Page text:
Defensive publishing is a cost-effective method to protect technology without applying for patents. Publishing documents that establish your innovation as “prior art” in the public domain can decrease unnecessary patent expenses for innovations that have operational but non-commercial value to your organization. Publishing prior art also blocks competitors from obtaining a patent on technology described by the documents you’ve published.

What is Prior Art? 

Prior art (state of the art or background art), in most systems of patent law, is constituted by all information that has been made available to the public in any form before a given date that might be relevant to a patent’s claims of originality. If an invention has been described in the prior art, a patent on that invention is not valid.To anticipate the subject-matter of a patent claim, prior art is generally expected to provide a description sufficient to inform an average worker in the field (or the person skilled in the art) of some subject matter falling within the scope of the claim. 

What is a Defensive Publication?

Defensive publications, which are endorsed by the USPTO as an IP rights management tool, are documents that provide descriptions and artwork of a product, device or method so that it enters the public domain and becomes prior art. This powerful preemptive disclosure prevents other parties from obtaining a patent on the product, device or method. It enables the original inventor to ensure that they have access to their invention by preventing others from later making patent claims on it. It also means that they do not have to shoulder the cost of patent applications.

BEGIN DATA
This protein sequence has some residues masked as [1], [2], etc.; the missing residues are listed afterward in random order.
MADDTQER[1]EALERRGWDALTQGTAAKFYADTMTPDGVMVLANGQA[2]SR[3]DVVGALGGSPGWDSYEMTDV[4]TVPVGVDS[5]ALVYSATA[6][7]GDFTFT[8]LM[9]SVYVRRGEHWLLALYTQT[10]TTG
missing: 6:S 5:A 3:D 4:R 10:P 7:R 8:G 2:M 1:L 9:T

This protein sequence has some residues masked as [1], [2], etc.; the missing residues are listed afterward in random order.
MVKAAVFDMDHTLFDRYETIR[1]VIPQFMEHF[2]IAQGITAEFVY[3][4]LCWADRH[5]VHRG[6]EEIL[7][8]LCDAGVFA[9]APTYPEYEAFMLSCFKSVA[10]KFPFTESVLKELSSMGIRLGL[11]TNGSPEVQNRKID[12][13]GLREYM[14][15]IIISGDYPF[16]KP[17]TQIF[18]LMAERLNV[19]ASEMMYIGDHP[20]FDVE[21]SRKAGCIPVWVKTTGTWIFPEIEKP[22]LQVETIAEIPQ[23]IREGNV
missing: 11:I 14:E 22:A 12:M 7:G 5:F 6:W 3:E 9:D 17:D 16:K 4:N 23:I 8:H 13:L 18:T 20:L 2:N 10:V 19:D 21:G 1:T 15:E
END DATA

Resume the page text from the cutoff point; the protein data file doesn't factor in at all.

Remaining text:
What are the benefits of publishing prior art?

Any document that describes a technology to the public can be added to the Prior Art Database – everything from user manuals, maintenance manuals, drawings, press releases and other marketing collateral, and archived back files of almost any kind.

The America Invents Act, the final provisions of which went into effect in March 2013, has redefined prior art for U.S. inventors. Under the law, defensive publishing immediately and permanently extinguishes patent rights, with the exception of a one-year grace period for inventors. Publishing prior art won’t provide exclusionary rights to the inventor, but it can significantly reduce future infringement risks while providing freedom to operate and protecting the value of foundational patents in a portfolio.